"The trucks have to leave at a certain time," he said, explaining that a driver who took off an hour at the start of the day would botch the delivery. He said, "It doesn't make any sense."
The Rodrigues bill would also specifically allow employers to operate attendance incentive policies and would exempt businesses from some legal liabilities. The bill says, "Earned sick time shall not be subject to treble damages," and states inadvertent payroll errors associated with sick time would not result in penalties.
The attorney general's office is gathering comments from the public in advance of writing regulations on the new law, according to an official.
Both the ballot question and Rodrigues' bill would allow time off for employees to attend routine medical visits, care for a family member or deal with the effects of domestic violence. The Rodrigues bill would define a child as no older than 18 years old while the law passed by voters is more open-ended about those family members.
The earned sick time ballot question won with 1.2 million votes in favor to about 859,000 opposed. The Legislature has received scorn from some quarters after lawmakers changed a 2000 ballot referendum that would have forced the income tax rate down to 5 percent. The economic triggers included in that law have so far reduced the income tax to 5.15 percent.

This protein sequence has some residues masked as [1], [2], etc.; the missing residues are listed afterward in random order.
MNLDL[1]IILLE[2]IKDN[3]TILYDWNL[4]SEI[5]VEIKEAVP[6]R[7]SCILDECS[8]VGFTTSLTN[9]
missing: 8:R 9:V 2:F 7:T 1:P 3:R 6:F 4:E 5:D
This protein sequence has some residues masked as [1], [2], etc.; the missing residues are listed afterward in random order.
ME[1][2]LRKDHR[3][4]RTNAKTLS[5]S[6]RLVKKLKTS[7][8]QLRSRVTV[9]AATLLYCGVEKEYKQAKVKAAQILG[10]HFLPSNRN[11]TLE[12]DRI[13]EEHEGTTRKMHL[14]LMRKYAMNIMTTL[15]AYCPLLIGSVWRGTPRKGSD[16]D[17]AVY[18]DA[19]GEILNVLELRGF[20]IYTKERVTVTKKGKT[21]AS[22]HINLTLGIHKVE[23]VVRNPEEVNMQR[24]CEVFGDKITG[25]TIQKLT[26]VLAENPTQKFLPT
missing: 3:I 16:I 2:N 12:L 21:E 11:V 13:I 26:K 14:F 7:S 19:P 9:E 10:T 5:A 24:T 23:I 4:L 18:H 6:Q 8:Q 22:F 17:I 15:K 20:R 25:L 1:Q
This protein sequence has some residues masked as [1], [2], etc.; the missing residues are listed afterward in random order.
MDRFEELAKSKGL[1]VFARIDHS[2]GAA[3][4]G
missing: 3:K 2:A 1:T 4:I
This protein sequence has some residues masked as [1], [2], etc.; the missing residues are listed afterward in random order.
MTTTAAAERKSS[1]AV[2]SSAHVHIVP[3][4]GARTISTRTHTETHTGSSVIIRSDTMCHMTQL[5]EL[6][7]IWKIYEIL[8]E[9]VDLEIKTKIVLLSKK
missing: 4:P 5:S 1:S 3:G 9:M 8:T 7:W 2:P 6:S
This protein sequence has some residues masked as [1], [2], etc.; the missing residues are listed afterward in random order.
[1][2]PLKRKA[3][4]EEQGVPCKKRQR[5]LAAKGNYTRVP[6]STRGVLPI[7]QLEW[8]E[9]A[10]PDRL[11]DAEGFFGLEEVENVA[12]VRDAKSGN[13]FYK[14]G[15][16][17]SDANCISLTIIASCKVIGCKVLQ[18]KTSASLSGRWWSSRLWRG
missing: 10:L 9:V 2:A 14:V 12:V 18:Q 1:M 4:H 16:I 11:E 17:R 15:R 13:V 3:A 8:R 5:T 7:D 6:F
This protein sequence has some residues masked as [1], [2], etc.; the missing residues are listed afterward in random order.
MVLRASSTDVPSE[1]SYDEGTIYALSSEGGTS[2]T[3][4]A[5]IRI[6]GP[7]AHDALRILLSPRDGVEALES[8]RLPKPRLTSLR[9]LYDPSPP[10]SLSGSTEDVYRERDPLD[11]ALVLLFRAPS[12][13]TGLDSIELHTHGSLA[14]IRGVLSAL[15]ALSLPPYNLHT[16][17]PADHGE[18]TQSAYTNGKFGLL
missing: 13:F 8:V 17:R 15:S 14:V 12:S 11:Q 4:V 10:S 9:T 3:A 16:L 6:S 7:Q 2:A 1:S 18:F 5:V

The Associated Industries of Massachusetts, a business group, raised problems it has with the earned sick time law. In a January blog post, AIM said it is concerned that interns, employees paid on commission and independent contractors could be wrapped into the law, and said employers worry that the law would eliminate "popular" paid time off systems.
"Each industry has different and individual concerns," said Rodrigues, who said he looks "forward to engaging both sides." He said, "The law is on the books. We just have to make it so that it can be workable so that responsible employers can do the right thing."
Gov. Charlie Baker proposed an alternative to the sick leave ballot question during the campaign.
"I didn't campaign against earned sick time, per se, but I didn't support the ballot question that was before the voters, and the main reason for that is it's the broadest, most restrictive, most comprehensive earned sick time policy in the country by a wide margin," Baker said Jan. 15 when asked by a radio show caller about taking a sick day himself.
Baker said he made a "series of proposals" during his campaign that he thought would be "easier" for small businesses and "more flexible" because companies vary in their policies. His proposals would have been less expensive to implement and easier to enforce than the ballot question, he added.
"I'm a big believer in earned sick time, I just felt that that law in particular would have some unintended consequences," Baker said. "We're going to implement it enthusiastically and see where it goes, and I certainly hope that it doesn't have some of the unintended consequences that I was concerned about."